“Occasionally they were permitted visits at the jail from friends and were allowed to send and receive correspondence. Between 20 March and 25 March 1839, the Prophet Joseph dictated a lengthy communication that was signed by all the prisoners (actually there were two letters, although the Prophet identified the second as a continuation of the first). President Joseph Fielding Smith wrote of this correspondence: ‘This is one of the greatest letters that was ever penned by the hand of man. In fact it was the result of humble inspiration. It is a prayer and a prophecy and an answer by revelation from the Lord. None other but a noble soul filled with the spirit of love of Christ could have written such a letter. Considering [their sufferings], it is no wonder that the Prophet cried out in the anguish of his soul for relief. Yet, in his earnest pleading, there breathed a spirit of tolerance and love for his fellow man.’ (Church History and Modern Revelation, 2 vols. , 2:176.)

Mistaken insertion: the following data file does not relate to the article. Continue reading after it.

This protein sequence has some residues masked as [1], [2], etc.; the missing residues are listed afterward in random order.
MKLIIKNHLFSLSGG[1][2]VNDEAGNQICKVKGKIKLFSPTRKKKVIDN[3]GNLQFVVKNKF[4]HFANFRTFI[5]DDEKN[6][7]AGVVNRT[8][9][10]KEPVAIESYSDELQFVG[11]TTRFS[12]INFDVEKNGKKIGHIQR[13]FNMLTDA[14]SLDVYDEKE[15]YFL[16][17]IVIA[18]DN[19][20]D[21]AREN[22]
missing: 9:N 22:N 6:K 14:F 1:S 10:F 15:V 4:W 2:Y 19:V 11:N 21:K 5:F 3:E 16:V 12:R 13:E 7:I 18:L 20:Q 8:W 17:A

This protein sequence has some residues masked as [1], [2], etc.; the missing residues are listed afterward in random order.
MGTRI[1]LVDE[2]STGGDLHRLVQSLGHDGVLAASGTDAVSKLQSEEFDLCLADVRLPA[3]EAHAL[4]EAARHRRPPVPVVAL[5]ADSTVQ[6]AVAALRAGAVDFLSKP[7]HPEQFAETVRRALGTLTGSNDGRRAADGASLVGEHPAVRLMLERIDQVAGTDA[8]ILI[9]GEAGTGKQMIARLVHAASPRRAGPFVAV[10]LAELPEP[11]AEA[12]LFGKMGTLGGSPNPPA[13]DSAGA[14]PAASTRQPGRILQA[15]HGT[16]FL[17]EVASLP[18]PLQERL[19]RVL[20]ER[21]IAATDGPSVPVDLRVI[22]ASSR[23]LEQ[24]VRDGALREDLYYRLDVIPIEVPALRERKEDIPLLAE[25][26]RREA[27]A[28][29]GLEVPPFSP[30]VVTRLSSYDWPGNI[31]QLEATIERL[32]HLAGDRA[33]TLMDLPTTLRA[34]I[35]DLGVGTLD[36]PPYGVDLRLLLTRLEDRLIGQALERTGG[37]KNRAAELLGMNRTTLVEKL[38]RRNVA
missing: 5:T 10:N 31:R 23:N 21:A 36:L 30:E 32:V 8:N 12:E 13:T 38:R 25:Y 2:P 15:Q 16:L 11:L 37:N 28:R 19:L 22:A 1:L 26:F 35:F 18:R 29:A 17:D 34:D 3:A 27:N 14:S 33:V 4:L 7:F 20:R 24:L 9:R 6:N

“Sections 121–23 were extracted from this communication and included in the 1876 edition of the Doctrine and Covenants. The edition of the Doctrine and Covenants that included these three sections was sustained as scripture in the October 1880 conference of the Church” (Doctrine and Covenants Student Manual, 2nd ed. [Church Educational System manual, 2001], 295–96).
Doctrine and Covenants 121:1–3. “How long shall they suffer these wrongs and unlawful oppressions?”